During the meeting, however, County Attorney Ellen Coccoma received a call from the CSEA rejecting the county’s generosity.  Later, the representatives unanimously passed a resolution detailing the offer and saying it is still available if the union changes its mind.

Personnel Director Penny Gentile reminded the board that the sweetened benefits were “an olive branch” offered to the union; under Civil Service law, laid off employees would lose vacation, seniority and health benefits.


In his presentation, Ruffles emphasized the cuts were made by department heads in three rounds of conversations, not the county board.  “They know their departments.  They know how to run their departments.  I’m going to trust them,” he said.

Representative Lapin said, despite assurances otherwise, department heads are worried about the cuts.

However, Lapin, a member of the Health & Education and Solid Waste & Environmental Concerns committees, said department heads – in Health and Planning & Solid Waste – are concerned about “the functionality of that department.”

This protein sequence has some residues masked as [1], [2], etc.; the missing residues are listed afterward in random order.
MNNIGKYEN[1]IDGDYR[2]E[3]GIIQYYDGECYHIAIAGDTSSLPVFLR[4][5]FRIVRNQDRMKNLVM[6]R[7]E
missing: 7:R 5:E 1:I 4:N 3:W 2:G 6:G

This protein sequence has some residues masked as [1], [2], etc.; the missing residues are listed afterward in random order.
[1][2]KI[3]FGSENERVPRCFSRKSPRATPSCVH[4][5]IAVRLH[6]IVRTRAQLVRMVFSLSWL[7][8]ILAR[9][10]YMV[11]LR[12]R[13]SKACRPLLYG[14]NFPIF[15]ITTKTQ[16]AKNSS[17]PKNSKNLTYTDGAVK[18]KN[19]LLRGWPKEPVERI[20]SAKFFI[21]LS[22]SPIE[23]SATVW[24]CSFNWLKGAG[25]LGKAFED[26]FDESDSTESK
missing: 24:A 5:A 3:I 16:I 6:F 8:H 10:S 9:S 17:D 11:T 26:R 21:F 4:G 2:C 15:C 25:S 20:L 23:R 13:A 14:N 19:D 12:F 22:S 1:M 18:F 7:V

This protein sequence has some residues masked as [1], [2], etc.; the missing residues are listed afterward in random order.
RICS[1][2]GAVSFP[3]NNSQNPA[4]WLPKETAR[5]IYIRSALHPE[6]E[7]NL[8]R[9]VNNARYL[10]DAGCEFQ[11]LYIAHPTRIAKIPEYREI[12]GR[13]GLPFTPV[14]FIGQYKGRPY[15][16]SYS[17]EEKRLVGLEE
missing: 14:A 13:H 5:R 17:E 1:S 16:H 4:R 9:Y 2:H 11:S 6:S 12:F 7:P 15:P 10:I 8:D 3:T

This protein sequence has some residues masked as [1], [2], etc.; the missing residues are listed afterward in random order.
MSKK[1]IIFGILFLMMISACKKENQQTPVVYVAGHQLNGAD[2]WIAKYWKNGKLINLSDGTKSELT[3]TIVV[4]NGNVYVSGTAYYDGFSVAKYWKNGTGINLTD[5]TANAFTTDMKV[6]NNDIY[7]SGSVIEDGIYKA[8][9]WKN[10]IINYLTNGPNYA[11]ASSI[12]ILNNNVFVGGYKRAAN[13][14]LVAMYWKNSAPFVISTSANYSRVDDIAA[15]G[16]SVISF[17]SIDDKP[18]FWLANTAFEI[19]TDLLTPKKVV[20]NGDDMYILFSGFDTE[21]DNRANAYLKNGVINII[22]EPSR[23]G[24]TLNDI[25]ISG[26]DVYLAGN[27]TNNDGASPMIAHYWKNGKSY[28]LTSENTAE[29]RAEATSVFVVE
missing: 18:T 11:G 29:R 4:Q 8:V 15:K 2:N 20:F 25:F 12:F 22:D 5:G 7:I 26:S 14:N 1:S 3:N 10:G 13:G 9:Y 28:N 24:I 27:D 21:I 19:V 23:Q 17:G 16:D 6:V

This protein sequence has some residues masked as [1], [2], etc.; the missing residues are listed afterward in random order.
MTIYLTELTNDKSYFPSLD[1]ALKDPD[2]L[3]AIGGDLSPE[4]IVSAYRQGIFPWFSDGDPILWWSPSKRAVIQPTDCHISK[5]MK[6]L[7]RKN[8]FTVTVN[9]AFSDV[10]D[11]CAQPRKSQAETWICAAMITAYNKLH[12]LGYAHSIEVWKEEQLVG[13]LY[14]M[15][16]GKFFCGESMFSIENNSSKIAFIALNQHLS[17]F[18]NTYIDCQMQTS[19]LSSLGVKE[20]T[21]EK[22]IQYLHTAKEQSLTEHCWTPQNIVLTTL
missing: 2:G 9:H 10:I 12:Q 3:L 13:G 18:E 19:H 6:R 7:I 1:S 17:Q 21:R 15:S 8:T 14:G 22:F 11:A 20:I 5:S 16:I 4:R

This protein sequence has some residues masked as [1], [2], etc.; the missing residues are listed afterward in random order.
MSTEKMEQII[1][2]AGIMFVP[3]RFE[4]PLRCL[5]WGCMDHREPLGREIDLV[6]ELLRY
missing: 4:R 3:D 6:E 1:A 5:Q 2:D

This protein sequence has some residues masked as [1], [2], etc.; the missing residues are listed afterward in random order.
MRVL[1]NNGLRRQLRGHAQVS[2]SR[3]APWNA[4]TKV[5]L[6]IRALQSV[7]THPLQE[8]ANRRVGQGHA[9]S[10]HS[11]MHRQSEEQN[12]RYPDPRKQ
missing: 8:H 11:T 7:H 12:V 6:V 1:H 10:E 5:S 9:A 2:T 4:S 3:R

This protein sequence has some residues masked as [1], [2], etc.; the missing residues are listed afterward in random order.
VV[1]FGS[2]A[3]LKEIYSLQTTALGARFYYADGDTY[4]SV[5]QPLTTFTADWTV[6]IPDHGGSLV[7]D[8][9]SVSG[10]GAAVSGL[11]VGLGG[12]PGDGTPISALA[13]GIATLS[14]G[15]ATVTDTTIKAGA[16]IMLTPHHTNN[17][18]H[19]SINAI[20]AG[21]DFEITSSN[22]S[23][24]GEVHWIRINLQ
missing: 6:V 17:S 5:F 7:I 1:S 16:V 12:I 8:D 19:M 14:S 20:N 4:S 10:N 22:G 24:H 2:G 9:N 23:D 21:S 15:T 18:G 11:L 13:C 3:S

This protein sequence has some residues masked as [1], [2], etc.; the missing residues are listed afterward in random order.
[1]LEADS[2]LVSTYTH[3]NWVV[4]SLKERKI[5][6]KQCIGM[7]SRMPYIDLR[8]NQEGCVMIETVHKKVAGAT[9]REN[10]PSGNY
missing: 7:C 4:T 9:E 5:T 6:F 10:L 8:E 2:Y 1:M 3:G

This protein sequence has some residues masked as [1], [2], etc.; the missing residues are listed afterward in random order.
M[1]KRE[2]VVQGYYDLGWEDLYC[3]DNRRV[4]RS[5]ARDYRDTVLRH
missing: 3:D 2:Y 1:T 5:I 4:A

“Did you hear it from the department head?” asked Gentile, “or did you hear it from someone else.  Because we worked closely with the department heads.”

“The department head, correct,” said Lapin.

That prompted a call from county Planning Director Karen Sullivan to county board Chair Dave Bliss, R-Cooperstown/Town of Middlefield, who later said Sullivan affirmed Gentile’s version over Lapin’s understanding of the situation.

The issue was apparently discussed in the lengthy executive session, as county Rep. Ed Frazier, R-Unadilla, on exiting, amended Ruffles’ statement:

“We required department heads to come back to us,” he said.  “This is on the county board, not on the department heads. When we said these were their recommendations, we required department heads to come back to us.”

Ruffles re-characterized his original comment: “They did not recommend, they consulted with us.  They didn’t want to do this any different than anybody else.”


The 59 layoffs, however, were on center stage, with the representatives emphasizing this was the most difficult decision many of them had to make.

A sampling:

  • Representative McCarty, the longest-serving board member, said today’s decision was the hardest he’s ever made.